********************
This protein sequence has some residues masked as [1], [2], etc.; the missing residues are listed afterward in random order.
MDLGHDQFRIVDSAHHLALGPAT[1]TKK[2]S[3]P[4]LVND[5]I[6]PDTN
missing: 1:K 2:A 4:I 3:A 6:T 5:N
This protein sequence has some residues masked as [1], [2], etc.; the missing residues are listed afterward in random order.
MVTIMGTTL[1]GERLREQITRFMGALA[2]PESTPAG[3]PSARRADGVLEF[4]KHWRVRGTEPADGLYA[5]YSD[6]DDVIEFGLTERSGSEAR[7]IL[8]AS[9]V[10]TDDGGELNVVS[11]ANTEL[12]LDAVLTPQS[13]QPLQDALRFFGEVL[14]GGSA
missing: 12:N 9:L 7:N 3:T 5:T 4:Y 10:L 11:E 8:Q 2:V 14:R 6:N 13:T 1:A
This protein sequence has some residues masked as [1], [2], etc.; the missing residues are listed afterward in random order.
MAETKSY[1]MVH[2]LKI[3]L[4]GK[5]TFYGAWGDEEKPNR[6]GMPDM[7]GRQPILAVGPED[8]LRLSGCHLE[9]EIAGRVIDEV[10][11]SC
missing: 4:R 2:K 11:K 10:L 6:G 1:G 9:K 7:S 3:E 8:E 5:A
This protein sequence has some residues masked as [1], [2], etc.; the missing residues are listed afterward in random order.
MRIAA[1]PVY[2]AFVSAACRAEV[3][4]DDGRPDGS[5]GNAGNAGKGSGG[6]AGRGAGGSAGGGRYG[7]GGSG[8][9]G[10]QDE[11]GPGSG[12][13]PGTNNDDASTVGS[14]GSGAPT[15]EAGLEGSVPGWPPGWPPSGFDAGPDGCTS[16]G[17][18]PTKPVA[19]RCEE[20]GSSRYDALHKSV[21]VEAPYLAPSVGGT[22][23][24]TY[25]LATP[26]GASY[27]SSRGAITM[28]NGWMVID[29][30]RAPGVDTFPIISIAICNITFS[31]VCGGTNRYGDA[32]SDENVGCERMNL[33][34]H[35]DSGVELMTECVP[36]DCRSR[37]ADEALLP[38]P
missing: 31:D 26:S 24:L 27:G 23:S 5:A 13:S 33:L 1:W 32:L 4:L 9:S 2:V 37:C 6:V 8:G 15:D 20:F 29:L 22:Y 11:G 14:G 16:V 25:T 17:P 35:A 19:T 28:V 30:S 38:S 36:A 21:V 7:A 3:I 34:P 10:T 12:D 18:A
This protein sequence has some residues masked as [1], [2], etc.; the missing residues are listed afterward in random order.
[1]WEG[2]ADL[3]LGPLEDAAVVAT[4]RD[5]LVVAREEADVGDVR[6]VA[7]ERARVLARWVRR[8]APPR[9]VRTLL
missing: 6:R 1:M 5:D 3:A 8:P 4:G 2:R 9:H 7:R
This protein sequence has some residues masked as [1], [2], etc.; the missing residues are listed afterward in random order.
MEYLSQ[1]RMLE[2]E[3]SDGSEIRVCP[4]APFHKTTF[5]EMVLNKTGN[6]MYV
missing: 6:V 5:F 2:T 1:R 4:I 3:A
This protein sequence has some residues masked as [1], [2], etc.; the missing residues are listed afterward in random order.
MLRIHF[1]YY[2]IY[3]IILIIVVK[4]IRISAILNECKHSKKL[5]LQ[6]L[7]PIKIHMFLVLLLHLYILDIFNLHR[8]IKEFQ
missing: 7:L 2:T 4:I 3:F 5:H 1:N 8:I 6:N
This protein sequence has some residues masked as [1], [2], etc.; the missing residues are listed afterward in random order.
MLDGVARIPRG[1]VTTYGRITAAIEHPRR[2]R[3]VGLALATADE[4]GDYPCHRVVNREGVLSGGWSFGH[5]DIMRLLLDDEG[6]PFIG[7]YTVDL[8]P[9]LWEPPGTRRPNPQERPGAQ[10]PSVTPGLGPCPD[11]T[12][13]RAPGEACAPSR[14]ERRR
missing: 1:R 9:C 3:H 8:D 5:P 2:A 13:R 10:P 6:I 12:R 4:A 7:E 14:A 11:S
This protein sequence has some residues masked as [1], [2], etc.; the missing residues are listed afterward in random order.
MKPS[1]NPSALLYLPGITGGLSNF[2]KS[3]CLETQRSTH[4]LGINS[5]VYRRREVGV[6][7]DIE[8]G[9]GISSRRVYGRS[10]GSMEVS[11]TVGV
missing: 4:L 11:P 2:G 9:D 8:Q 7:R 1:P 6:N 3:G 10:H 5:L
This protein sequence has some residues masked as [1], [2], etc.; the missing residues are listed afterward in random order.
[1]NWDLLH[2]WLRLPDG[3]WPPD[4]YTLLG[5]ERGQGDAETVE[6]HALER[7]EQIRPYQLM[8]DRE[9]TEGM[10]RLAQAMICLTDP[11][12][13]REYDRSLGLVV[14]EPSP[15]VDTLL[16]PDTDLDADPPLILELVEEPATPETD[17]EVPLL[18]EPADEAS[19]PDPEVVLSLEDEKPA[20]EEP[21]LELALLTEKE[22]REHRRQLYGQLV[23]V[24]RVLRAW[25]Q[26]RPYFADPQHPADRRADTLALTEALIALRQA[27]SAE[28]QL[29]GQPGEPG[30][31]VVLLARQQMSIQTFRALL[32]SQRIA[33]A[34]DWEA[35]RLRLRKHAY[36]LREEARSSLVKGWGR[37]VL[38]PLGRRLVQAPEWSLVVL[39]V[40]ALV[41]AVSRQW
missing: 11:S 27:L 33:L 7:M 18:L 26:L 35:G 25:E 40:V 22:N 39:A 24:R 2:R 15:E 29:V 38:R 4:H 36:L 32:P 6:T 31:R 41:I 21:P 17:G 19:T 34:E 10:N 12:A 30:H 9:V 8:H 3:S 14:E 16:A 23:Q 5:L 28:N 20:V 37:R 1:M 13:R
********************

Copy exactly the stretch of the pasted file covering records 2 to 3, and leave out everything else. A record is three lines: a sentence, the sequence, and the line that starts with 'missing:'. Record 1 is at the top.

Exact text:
This protein sequence has some residues masked as [1], [2], etc.; the missing residues are listed afterward in random order.
MVTIMGTTL[1]GERLREQITRFMGALA[2]PESTPAG[3]PSARRADGVLEF[4]KHWRVRGTEPADGLYA[5]YSD[6]DDVIEFGLTERSGSEAR[7]IL[8]AS[9]V[10]TDDGGELNVVS[11]ANTEL[12]LDAVLTPQS[13]QPLQDALRFFGEVL[14]GGSA
missing: 12:N 9:L 7:N 3:T 5:T 4:Y 10:L 11:E 8:Q 2:V 14:R 6:N 13:T 1:A
This protein sequence has some residues masked as [1], [2], etc.; the missing residues are listed afterward in random order.
MAETKSY[1]MVH[2]LKI[3]L[4]GK[5]TFYGAWGDEEKPNR[6]GMPDM[7]GRQPILAVGPED[8]LRLSGCHLE[9]EIAGRVIDEV[10][11]SC
missing: 4:R 2:K 11:K 10:L 6:G 1:G 9:K 7:S 3:E 8:E 5:A